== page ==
13 David told Gad, “They’re all terrible! But I’d rather be punished by God whose mercy is great, than fall into human hands.”

14-15 So God unleashed an epidemic in Israel—seventy thousand Israelites died. God then sent the angel to Jerusalem but when he saw the destruction about to begin, he compassionately changed his mind and ordered the death angel, “Enough’s enough! Pull back!”

15-16 The angel of God had just reached the threshing floor of Araunah the Jebusite. David looked up and saw the angel hovering between earth and sky, sword drawn and about to strike Jerusalem. David and the elders bowed in prayer and covered themselves with rough burlap.

17 David prayed, “Please! I’m the one who sinned; I’m the one at fault. But these sheep, what did they do wrong? Punish me, not them, me and my family; don’t take it out on them.”

18-19 The angel of God ordered Gad to tell David to go and build an altar to God on the threshing floor of Araunah the Jebusite. David did what Gad told him in obedience to God’s command.

20-21 Meanwhile Araunah had quit threshing the wheat and was watching the angel; his four sons took cover and hid. David came up to Araunah. When Araunah saw David, he left the threshing floor and bowed deeply before David, honoring the king.

22 David said to Araunah, “Give me the site of the threshing floor so I can build an altar to God. Charge me the market price; we’re going to put an end to this disaster.”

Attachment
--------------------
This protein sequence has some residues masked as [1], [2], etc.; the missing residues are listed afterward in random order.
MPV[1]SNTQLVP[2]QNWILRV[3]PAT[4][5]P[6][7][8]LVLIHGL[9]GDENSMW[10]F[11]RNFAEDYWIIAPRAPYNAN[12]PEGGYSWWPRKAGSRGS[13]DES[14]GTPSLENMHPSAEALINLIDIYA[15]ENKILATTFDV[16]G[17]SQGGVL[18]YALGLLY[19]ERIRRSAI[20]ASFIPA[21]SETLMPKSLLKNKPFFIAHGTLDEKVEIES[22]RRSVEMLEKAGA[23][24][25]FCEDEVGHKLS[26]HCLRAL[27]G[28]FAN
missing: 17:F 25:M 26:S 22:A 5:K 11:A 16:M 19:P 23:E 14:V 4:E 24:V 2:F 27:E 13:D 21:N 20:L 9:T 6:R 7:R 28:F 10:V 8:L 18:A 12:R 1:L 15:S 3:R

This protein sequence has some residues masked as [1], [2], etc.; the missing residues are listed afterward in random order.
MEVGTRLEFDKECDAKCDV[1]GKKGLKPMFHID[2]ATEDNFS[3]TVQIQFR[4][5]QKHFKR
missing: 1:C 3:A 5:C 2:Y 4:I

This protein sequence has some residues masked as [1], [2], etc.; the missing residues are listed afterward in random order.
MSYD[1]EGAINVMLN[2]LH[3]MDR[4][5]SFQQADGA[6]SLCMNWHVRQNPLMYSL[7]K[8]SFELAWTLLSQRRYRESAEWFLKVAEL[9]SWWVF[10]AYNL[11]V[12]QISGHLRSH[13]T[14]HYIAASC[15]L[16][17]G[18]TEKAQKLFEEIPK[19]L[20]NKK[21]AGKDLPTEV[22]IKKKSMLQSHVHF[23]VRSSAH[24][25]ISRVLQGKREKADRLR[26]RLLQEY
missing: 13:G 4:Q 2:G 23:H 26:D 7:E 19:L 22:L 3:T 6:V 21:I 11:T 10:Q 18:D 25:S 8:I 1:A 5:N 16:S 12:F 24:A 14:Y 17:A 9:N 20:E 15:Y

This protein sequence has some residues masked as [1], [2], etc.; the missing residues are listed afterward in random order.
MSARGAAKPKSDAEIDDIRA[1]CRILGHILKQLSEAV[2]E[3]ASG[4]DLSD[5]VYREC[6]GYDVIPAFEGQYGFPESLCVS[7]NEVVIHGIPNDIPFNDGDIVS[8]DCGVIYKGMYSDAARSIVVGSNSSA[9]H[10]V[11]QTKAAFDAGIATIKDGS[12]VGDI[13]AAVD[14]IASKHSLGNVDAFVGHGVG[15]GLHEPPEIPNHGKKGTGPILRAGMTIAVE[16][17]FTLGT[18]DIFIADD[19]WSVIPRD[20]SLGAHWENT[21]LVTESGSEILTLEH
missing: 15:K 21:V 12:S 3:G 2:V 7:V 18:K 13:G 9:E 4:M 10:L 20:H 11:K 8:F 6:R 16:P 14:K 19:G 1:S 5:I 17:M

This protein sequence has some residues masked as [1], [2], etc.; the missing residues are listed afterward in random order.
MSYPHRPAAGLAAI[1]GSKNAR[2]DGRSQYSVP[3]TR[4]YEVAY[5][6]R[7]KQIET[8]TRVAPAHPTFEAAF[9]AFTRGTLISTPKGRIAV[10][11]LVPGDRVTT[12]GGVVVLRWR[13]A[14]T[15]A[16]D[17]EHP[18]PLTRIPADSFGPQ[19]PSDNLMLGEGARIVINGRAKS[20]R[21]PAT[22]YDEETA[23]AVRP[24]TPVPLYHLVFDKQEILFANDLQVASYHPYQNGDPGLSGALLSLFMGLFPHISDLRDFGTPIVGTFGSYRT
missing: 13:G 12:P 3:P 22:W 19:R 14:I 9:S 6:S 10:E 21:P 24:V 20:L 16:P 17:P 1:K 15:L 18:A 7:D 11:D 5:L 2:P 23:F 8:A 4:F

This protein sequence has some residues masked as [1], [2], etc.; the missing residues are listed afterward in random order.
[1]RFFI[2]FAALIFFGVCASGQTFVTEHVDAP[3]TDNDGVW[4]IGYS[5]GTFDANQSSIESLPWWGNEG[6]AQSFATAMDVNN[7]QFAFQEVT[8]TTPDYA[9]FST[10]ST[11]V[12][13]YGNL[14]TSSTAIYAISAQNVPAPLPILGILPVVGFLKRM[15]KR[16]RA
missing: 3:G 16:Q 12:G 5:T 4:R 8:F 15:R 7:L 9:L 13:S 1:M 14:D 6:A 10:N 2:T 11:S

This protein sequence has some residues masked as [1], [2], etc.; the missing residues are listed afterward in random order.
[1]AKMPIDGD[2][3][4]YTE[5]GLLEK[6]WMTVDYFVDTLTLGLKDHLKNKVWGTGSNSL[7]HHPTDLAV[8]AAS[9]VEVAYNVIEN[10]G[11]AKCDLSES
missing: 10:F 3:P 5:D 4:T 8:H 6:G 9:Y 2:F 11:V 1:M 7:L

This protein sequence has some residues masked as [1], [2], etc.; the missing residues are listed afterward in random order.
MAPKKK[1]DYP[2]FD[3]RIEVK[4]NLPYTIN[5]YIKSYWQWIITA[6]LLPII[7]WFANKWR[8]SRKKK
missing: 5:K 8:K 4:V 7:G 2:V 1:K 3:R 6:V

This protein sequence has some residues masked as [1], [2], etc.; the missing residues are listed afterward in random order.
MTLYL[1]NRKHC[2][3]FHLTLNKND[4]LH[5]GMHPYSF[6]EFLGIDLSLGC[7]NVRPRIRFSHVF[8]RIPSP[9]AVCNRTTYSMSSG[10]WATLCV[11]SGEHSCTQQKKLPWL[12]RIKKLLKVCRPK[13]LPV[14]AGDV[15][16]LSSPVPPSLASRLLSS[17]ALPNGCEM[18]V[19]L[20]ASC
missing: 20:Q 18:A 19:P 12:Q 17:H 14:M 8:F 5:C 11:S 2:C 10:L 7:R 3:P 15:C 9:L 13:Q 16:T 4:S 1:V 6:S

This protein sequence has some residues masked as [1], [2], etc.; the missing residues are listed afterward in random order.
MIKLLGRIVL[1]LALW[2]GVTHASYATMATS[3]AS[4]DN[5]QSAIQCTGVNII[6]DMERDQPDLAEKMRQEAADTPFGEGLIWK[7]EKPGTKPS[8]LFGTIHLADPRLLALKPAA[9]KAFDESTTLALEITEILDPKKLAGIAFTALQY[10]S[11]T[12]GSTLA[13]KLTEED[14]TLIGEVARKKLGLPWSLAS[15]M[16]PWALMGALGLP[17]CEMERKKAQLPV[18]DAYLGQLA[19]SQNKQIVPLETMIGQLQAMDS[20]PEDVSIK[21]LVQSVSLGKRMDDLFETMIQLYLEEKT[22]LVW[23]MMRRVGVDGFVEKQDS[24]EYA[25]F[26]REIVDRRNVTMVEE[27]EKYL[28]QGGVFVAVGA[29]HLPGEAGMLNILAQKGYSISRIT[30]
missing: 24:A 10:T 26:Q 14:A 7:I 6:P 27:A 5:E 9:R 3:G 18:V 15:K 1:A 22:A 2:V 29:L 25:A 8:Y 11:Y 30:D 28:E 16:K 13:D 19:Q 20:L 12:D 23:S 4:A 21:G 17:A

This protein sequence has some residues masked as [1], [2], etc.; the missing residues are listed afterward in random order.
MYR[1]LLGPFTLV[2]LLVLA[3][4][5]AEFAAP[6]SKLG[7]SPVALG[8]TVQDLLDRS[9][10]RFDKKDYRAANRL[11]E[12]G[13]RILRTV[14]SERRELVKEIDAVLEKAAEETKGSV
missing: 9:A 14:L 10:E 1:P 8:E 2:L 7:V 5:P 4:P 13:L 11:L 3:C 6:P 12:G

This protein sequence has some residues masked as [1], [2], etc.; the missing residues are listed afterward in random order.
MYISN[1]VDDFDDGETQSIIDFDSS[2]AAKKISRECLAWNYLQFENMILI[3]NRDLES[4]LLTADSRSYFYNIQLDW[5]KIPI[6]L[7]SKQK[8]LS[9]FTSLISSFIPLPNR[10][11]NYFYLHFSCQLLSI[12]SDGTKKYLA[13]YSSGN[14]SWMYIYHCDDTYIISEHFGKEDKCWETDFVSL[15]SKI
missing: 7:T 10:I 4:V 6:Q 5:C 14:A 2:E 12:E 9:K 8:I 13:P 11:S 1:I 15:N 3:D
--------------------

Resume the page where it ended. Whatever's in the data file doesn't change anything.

23 “O Master, my king,” said Araunah, “just take it; do whatever you want with it! Look, here’s an ox for the burnt offering and threshing paddles for the fuel and wheat for the meal offering—it’s all yours!”

24-27 David replied to Araunah, “No. I’m buying it from you, and at the full market price. I’m not going to offer God sacrifices that are no sacrifice.” So David bought the place from Araunah for six hundred shekels of gold. He built an altar to God there and sacrificed Whole-Burnt-Offerings and Peace-Offerings. He called out to God and God answered by striking the altar of Whole-Burnt-Offering with lightning. Then God told the angel to put his sword back into its scabbard.

28 And that’s the story of what happened when David saw that God answered him on the threshing floor of Araunah the Jebusite at the time he offered the sacrifice.

29-30 At this time the Tabernacle that Moses had constructed in the desert, and with it the Altar of Burnt Offering, were set up at the worship center at Gibeon. But David, terrified by the angel’s sword, wouldn’t go there to